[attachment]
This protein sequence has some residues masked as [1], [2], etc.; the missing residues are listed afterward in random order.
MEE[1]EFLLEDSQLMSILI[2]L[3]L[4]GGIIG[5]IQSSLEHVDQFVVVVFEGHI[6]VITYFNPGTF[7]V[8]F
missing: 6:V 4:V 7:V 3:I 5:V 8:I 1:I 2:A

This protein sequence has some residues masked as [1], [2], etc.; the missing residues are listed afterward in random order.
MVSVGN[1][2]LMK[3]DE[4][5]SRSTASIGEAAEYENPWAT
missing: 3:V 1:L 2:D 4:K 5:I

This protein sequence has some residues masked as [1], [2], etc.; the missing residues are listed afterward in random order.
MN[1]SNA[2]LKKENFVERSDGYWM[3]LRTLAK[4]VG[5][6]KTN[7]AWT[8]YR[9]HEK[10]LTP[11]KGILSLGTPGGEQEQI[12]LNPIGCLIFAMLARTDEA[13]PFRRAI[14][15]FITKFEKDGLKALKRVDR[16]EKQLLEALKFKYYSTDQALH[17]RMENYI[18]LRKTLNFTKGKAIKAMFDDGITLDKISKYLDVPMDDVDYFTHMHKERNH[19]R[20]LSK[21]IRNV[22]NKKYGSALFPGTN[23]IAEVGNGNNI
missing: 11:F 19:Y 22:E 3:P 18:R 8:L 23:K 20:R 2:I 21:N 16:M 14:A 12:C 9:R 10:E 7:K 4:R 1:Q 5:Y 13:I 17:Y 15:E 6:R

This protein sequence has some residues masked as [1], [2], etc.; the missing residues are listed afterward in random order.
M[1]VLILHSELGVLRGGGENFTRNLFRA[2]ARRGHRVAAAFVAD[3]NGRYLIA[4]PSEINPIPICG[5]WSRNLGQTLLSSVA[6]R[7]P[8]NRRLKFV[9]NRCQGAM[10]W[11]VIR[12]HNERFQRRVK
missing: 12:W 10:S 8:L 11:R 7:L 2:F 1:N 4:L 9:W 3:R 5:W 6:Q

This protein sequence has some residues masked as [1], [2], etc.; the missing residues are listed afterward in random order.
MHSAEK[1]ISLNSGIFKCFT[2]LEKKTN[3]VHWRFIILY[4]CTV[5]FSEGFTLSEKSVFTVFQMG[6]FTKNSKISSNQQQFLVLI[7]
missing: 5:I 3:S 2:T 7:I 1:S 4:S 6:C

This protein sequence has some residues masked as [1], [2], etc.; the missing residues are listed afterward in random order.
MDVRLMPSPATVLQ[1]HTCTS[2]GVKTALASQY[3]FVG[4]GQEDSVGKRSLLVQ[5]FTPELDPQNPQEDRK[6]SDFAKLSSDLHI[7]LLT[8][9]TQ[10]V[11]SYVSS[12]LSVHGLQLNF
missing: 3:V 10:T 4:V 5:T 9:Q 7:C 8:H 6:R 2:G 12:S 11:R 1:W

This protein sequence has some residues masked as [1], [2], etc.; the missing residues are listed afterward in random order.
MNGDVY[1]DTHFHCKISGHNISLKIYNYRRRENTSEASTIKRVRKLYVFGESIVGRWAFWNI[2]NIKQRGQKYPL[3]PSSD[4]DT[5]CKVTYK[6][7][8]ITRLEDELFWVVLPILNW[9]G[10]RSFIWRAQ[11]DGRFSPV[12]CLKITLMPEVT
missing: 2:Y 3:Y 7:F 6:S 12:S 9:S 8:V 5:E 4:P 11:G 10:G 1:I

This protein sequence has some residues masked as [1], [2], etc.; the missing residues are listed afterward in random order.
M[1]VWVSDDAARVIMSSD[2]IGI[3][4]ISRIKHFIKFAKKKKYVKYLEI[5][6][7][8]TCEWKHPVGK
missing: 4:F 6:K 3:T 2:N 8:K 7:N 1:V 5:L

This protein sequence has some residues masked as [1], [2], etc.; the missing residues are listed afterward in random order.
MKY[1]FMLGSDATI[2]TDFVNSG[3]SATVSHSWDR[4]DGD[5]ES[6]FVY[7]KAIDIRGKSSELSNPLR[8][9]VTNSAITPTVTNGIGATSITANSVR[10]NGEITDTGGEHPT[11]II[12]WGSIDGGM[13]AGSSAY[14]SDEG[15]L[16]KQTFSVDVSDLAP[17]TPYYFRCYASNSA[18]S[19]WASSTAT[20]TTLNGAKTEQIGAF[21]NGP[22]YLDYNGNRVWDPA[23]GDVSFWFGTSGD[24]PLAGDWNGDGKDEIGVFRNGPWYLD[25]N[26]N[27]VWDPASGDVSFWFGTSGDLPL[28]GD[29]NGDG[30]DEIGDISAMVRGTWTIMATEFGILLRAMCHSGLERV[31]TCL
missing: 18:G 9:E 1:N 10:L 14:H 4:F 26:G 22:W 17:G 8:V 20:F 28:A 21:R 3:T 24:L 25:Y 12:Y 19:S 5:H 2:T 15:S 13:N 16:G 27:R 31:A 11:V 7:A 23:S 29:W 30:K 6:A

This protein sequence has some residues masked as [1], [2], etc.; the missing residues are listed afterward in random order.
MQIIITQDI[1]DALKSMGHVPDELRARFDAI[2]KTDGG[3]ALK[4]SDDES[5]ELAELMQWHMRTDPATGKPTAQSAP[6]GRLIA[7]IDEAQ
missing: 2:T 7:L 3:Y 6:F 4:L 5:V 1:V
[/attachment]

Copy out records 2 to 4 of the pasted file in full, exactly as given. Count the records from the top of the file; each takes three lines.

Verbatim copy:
This protein sequence has some residues masked as [1], [2], etc.; the missing residues are listed afterward in random order.
MVSVGN[1][2]LMK[3]DE[4][5]SRSTASIGEAAEYENPWAT
missing: 3:V 1:L 2:D 4:K 5:I

This protein sequence has some residues masked as [1], [2], etc.; the missing residues are listed afterward in random order.
MN[1]SNA[2]LKKENFVERSDGYWM[3]LRTLAK[4]VG[5][6]KTN[7]AWT[8]YR[9]HEK[10]LTP[11]KGILSLGTPGGEQEQI[12]LNPIGCLIFAMLARTDEA[13]PFRRAI[14][15]FITKFEKDGLKALKRVDR[16]EKQLLEALKFKYYSTDQALH[17]RMENYI[18]LRKTLNFTKGKAIKAMFDDGITLDKISKYLDVPMDDVDYFTHMHKERNH[19]R[20]LSK[21]IRNV[22]NKKYGSALFPGTN[23]IAEVGNGNNI
missing: 11:F 19:Y 22:E 3:P 18:R 8:L 23:K 20:R 2:I 21:N 16:M 14:A 12:C 9:R 10:E 7:K 4:R 1:Q 5:Y 13:I 17:Y 15:E 6:R

This protein sequence has some residues masked as [1], [2], etc.; the missing residues are listed afterward in random order.
M[1]VLILHSELGVLRGGGENFTRNLFRA[2]ARRGHRVAAAFVAD[3]NGRYLIA[4]PSEINPIPICG[5]WSRNLGQTLLSSVA[6]R[7]P[8]NRRLKFV[9]NRCQGAM[10]W[11]VIR[12]HNERFQRRVK
missing: 12:W 10:S 8:L 11:R 7:L 2:F 1:N 4:L 9:W 3:R 5:W 6:Q